Tomorrow Tony Blair will face the UK’s Iraq inquiry. He should not have much to fear from an inquiry into Labour’s conduct whose members and terms of reference were decided by Labour, who also decided which documents would be kept secret.
An independent inqury by the Dutch government has already declared the war illegal. This week two senior UK Foreign Office lawyers made clear to the UK inquiry that they had told the Labour government the same thing before the bombing and invasion. One of them, Elizabeth Wilmshurst, joins Robin Cook on the very short list of people to come out of this episode with any credit. She resigned when Labour attacked Iraq.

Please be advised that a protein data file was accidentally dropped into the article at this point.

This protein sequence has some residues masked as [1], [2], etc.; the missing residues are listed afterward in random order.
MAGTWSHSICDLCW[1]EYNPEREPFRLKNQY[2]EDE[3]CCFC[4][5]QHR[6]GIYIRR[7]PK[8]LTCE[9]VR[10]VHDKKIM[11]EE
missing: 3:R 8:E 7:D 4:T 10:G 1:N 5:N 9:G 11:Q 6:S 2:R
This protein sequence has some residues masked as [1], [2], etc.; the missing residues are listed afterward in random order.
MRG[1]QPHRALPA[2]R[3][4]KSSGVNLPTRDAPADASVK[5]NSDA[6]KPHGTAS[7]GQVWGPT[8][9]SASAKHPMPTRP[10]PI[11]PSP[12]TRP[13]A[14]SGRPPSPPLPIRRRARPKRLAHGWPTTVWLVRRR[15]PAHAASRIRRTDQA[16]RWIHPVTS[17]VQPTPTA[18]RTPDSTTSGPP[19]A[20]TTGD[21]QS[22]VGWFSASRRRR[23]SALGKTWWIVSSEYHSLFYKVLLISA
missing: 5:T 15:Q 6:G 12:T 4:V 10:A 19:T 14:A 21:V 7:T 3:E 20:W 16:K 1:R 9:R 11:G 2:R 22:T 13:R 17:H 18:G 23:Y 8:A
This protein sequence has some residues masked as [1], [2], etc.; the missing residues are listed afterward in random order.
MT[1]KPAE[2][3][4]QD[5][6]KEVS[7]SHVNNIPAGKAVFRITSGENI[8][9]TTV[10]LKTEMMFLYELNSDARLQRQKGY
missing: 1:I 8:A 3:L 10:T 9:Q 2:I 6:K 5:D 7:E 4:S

The then Attorney General, Lord Goldsmith, admitted that in January 2003, he too had said the war would be illegal. Then, for reasons he never explained, he completely changed his mind, so that by March, just in time for the attack, he decided it was legal!
He also confirmed that the 20-odd Labour ministers sitting around the Cabinet table did not think the legality of the war was a matter they needed to discuss. So all bear their share of guilt for one of the greatest foreign policy disasters in British history.
On Monday, 36 people died after a triple car bombing in Baghdad and on Tuesday, a suicide bomber killed another 18 in the city.